Considering the large differences in Olęder colonization in different regions and at different times, it is hard to speak of a single type of village or economic activity. Everything depended on local conditions (the requirements of the terrain and the character of land cleared for sowing or pasture), and the background of the settlers.
In the case of villages on terrain that had been drained, most often one finds buildings constructed in a straight line, with farms located between the river and a road running parallel. Each settler received a thin strip of land located at a right angle to the river or other body of water. If the chief task of the colonists was clearing forest lands, the land owner would designate a specified area, and the settler would choose himself the best place to make a clearing and would situate his farmstead there. This led to the appearance of so-called "zabudowa kolonijna", and in effect the village had a dispersed character.
In the earliest period of settlement, on the fertile soil of Prussia, large and wealthy farms prevailed. In a later period, especially in the valley of the Vistula River, there appeared ever more frequently small, poor and more dispersed farms. As regards the type of buildings, that depended strongly on the ethnicity of the colonists. Szałygin distinguished three types:
- Frisian – farm buildings located under a shared roof, with the residential part set at an angle (for example, in the shape of a cross or of the letter "L")
- German – similar to the case of Frisian farms, the residence and the farm buildings were located under one roof, but in a straight line (one long building, the so-called Langhof)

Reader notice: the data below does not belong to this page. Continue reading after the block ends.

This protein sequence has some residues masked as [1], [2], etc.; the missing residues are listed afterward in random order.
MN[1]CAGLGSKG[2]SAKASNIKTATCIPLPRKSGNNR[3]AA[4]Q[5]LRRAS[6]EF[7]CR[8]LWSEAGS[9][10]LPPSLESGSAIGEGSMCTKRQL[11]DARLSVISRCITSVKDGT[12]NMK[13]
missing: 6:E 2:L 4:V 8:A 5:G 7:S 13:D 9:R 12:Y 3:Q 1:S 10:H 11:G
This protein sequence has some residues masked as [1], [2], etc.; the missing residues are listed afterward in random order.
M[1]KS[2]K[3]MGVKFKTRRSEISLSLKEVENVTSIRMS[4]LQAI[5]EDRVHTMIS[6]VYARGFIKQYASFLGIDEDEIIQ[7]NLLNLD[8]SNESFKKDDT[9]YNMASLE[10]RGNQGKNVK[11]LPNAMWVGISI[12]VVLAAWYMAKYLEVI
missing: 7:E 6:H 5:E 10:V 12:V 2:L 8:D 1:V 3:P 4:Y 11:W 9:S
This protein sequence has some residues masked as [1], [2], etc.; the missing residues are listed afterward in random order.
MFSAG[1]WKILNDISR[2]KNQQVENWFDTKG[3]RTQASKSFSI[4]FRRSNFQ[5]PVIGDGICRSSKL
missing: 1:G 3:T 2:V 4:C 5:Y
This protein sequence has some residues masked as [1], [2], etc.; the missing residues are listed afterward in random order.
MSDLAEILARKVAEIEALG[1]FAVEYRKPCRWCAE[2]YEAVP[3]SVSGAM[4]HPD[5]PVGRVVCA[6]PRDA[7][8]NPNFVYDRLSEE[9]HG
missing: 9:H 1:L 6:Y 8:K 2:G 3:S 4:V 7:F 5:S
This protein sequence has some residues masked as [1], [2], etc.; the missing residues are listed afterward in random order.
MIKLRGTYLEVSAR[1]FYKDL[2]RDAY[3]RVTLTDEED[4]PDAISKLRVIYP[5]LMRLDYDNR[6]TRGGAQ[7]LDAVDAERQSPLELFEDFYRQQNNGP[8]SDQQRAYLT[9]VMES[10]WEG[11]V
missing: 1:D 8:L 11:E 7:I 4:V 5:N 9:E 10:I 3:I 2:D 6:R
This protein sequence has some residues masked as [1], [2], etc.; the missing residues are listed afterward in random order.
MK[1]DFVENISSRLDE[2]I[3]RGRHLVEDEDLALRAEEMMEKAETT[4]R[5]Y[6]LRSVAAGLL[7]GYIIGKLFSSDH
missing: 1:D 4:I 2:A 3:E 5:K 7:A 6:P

- Polish – separated residence and farm buildings, scattered around the farm, most often in a quadrilateral.
Górak points out the pros and cons of the Frisian and German types of farm. On the one hand, such placement of the buildings facilitated work and communication, especially in the rainy season or winter, when it was possible to maintain the farm without going outdoors (except to draw water). On the other hand, there is no way to ignore the terrible sanitary conditions and discomfort (especially the stench) resulting from having livestock living so close by.
If the settlers came from the Netherlands, and their task was flood control and draining flooded terrain, they applied certain typical methods of protecting their farms against high water. Buildings were located on an elevated platform, raised using dirt from excavating canals and drainage ponds. In the vicinity, they planted poplars and willows, whose purpose was to stop ice floes in the river during melts. The residential portion of the building was always close to the river, or pointed upstream, so that in case of flood the water would flow first through the residential portion, then through the rest of the farm buildings, and finally spill out onto the fields, which helped to keep the building clean.
In discussing characteristic buildings of the Olęder settlement, one must also mention houses with open passageways on the groundfloor, and windmills (often based on Dutch designs) – the distinguishing contribution of the Dutch and Frisian immigrants to the Polish rural landscape (especially in Żuławy).
Legal regulation and village organizationEdit
Because the Olęder settlement was not monolithic, either with regard to ethnicity, religion or economics, the basic distinguishing characteristic of that type of colonization was the legal conditions regulating both the relationships of the settlement to the broader world and its internal affairs.